Martin Scorsese Had To Fight To Keep A Scene In His Best Movie

Martin Scorsese had to fight to keep the yacht sinking scene in The Wolf of Wall Street.

By James Brizuela | Published

It’s hard to imagine that Martin Scorsese is subject to having to delete many scenes in his movies, especially with movies like The Wolf of Wall Street, which sits at a whopping 3-hour runtime. Well, Terence Winter, screenwriter of The Wolf of Wall Street, told The Hollywood Reporter that Scorsese had to fight to keep the yacht stranded at sea scene to be in the movie. According to Winter, “Because [the script] was so long, you know, the fear was there were going be things that we were gonna have to cut — like the sequence where the boat sinks and they get rescued at sea.”

Terrence Winter added, “To his credit, Marty just kept fighting and said, ‘We have to have that. I have to have that.'” Winter had been worried that the script being so long and that scene being so expensive, it was going to end up on the “chopping block” but Martin Scorsese begged for it to remain in the movie. Winter also revealed that Scorsese needed the scene to remain in the movie because it actually happened.

Leonardo DiCaprio

During the scene in question, Jordan Belfort is defeated after trying to get from Italy to Monaco to ensure that his overseas account isn’t seized by the federal authorities after his wife’s aunt dies and is in sole possession of the account. Jordan must then go to Switzerland to sign the documents that would have saved him millions of dollars after his Swiss connection forges his aunt’s signature to sign over the account back to him. Well, his yacht goes directly into a storm and sinks, and everyone on the yacht must be saved by helicopter, which also doesn’t go the right way.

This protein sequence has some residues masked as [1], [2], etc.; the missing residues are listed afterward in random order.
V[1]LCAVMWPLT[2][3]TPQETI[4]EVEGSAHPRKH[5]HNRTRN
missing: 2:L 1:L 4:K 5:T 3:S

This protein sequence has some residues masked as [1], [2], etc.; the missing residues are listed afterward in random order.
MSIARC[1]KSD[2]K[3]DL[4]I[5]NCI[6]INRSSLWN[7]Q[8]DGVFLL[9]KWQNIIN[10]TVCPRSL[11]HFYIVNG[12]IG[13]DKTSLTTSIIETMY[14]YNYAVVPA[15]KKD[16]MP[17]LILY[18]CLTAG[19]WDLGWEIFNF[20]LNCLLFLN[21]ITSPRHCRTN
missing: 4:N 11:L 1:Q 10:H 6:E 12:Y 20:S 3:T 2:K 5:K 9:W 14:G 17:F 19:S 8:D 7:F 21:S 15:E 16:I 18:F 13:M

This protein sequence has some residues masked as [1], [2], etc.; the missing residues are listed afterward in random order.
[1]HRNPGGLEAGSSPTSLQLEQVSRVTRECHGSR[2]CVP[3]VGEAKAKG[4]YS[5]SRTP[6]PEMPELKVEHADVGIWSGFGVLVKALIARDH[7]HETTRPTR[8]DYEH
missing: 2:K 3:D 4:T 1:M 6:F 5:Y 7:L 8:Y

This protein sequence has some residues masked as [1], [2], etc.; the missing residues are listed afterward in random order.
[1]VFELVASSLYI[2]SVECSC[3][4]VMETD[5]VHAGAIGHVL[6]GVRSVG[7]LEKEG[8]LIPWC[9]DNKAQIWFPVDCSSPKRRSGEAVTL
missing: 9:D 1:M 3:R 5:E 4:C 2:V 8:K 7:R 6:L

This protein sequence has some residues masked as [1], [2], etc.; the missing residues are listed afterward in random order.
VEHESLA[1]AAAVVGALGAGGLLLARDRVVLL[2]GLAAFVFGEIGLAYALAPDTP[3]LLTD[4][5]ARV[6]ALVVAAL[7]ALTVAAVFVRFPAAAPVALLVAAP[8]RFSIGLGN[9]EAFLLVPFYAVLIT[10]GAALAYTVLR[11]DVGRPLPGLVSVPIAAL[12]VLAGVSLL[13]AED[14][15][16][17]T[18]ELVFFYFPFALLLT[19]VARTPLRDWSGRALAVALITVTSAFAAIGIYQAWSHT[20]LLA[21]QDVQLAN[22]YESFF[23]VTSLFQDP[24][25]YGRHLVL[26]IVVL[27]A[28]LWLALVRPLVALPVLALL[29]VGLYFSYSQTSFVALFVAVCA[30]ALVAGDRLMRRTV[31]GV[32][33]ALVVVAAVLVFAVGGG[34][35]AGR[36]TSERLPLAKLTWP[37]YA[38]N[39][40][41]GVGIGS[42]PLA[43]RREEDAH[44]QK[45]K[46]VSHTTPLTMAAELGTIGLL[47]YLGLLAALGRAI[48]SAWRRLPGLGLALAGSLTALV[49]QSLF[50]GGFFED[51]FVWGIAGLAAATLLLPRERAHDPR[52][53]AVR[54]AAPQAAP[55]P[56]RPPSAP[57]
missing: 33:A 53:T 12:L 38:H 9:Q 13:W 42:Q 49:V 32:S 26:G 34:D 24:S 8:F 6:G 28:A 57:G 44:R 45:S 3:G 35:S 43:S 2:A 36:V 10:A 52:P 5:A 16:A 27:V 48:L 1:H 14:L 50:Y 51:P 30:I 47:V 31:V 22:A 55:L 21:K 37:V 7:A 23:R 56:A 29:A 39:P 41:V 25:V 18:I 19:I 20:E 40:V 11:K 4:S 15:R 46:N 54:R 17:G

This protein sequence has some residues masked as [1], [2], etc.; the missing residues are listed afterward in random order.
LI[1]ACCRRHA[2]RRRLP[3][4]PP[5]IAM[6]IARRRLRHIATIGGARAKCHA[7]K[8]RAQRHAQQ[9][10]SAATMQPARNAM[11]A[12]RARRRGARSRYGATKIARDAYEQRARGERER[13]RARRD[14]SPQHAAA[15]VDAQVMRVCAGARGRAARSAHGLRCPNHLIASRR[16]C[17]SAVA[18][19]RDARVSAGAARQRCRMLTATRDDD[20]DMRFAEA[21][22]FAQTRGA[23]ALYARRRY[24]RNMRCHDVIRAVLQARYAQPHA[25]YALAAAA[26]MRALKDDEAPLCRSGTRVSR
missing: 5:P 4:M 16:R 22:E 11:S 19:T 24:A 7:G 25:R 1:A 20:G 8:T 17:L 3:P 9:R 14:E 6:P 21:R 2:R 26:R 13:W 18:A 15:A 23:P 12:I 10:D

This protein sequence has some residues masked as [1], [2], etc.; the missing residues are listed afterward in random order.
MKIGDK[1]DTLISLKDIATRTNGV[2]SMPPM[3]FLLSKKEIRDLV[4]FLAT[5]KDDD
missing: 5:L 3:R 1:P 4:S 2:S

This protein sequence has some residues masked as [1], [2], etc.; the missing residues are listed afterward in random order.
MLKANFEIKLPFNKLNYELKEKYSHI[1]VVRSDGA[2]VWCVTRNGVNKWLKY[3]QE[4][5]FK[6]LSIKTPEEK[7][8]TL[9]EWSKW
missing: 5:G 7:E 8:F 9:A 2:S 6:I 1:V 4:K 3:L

That’s not the only revelation about The Wolf of Wall Street, as Martin Scorsese’s editor for the movie, Thelma Schoonmaker, revealed that there’s a four-hour cut that exists. However, Scorsese and studio sources have downplayed that it exists at all. According to Schoonmaker, “People loved the four-hour cut.”

Martin Scorsese had also toyed with the idea of releasing The Wolf of Wall Street as a two-part movie, though he realized that it would not have worked if they had done so. We might not ever see this four-hour cut, but we would imagine that even more of Jordan Belfort’s wild exploits are deeply laden within that version of the movie. Those exploits are far more detailed in his memoir anyway, which is obviously the basis for the movie.

The Wolf of Wall Street, despite not being four hours long, was a monumental achievement for Martin Scorsese and company. The performances in the movie would lead to nominations at the Academy Awards in Best Actor for Leonardo DiCaprio and Best Supporting Actor for Jonah Hill. The Scorsese-led feature also was up for Best Picture, though it lost to 12 Years a Slave.

For those who want to find out more about what transpired that wasn’t in this Martin Scorsese masterpiece, the Jordan Belfort memoir is available to read at any time. The memoir shares the same title as the movie, and both are wild journeys of drugs, fraud, and far more. The Wolf of Wall Street should have been the movie in which DiCaprio won his Best Actor Academy Award, but that is an entirely different conversation to have.